discussions) and give a fair and honest assessment of the effectiveness
of your peers’ writing. Inferior work will not be acceptable in the
workplace; if you don’t give an honest and careful assessment of your
classmates’ work now, you will be doing them a disservice.
will periodically spend our class time in evaluation workshops. For
these, you should bring all work you have done that you think is ready
to receive credit. I will divide you into small groups, and you will
pass your documents to be considered to another group. As groups, you
will examine and discuss your classmates’ documents and determine
whether you think they are creditable or not. If a document is not, you
will return it to the student who wrote it and explain to him or her
what needs to be done to make it so it is. If you think it is
creditable, you will submit it to me and recommend that it receive
credit. If I agree, it will receive credit and will be returned to the
student. If I disagree, I’ll return it to your group and explain to you
what needs to be done with it, and then you’ll return it to the student
and explain to him or her what needs to be done so it can be credited.
these workshop days, I will be actively involved in your groups,
answering questions and giving you my thoughts on what should or
shouldn’t constitute a creditable assignment. Please pay attention to
what I tell you; over the course of the semester you shouldn’t keep
bringing multiple documents to me that have the same problem. (I find
that my role in the workshops diminishes as the semester progresses as
students learn for themselves to evaluate work efficiently and
You should return non-creditable documents to students and also call me over for creditable ones throughout
the workshop class period. Do not save a big stack to give back or for
me to consider until the end of the class period. Try to keep the
evaluating load equitable; if your group finishes with all the
documents you have, get some more from another group. Also, it is not
appropriate for you to spend class time making revisions to documents
that have been returned to you while there are other documents in the
class to be evaluated.
your work does not get credit, you should revise it and bring it in to
be evaluated at a later date. If you disagree with the group evaluating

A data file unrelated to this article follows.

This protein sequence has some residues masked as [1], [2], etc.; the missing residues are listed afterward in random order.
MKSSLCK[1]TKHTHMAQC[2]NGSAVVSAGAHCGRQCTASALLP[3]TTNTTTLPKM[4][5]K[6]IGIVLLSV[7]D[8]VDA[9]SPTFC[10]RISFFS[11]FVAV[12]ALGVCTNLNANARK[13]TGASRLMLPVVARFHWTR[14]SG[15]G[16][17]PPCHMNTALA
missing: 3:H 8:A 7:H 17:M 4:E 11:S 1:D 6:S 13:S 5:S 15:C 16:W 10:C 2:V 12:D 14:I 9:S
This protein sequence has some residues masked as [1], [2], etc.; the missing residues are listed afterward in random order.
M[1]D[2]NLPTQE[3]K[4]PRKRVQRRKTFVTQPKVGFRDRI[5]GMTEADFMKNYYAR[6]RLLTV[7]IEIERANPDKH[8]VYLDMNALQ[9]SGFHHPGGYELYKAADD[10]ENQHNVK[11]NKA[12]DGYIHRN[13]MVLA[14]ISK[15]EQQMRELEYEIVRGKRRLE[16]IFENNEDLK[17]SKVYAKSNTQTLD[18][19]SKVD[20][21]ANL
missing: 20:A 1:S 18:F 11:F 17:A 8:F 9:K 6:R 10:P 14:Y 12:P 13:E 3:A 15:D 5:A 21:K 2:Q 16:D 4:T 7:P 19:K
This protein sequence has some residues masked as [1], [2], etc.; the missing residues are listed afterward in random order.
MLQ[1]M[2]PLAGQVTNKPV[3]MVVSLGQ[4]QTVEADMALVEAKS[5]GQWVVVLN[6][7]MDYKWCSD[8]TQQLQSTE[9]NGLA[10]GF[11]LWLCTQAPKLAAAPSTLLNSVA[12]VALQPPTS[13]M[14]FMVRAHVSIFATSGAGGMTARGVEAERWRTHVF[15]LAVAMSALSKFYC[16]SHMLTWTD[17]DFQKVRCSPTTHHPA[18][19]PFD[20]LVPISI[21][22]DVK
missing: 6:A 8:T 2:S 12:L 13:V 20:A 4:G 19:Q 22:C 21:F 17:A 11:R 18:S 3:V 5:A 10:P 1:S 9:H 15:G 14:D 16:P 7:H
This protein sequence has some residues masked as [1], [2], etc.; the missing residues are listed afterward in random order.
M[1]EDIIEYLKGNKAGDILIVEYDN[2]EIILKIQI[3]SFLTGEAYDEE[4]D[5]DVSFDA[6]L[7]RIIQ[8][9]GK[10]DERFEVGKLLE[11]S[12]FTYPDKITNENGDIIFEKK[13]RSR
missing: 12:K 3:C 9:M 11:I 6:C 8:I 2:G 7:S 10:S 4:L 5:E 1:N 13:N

your paper as to whether your work is creditable or not, you can submit
it unrevised to a different group at a later workshop and hope for a
different result. If you have a document that you think is creditable
but has failed to make it through the workshop at least twice, then you
can bring it directly to me (I’m happy to give suggestions for your
papers at any point in the writing process, but I’m not willing to
directly evaluate a paper’s creditability unless it has been turned
down by two groups and you think it is creditable).
these workshops certainly function for you to get credit for your
documents, there's much more to them than that. It's by carefully
examining and responding to the work of others that you can learn how
to improve your own work. It's true that you'll sometimes get uneven
feedback from your peers. Nevertheless, you shouldn't view these
occasions as reasons for getting upset but rather as learning
opportunities for everyone involved.
time will be spent in a variety of ways, including discussions about
writing techniques and assignments, learning activities, and
workshopping. I believe in having a very hands-on approach to writing;
as the Chinese proverb above states, you don't learn best by hearing
but by doing. At times, classes may be shortened or cancelled
to make way for individual or group conferences. In all cases, class
time will be spent in the way that I think is most beneficial for you
in learning the concepts and developing the skills you need for this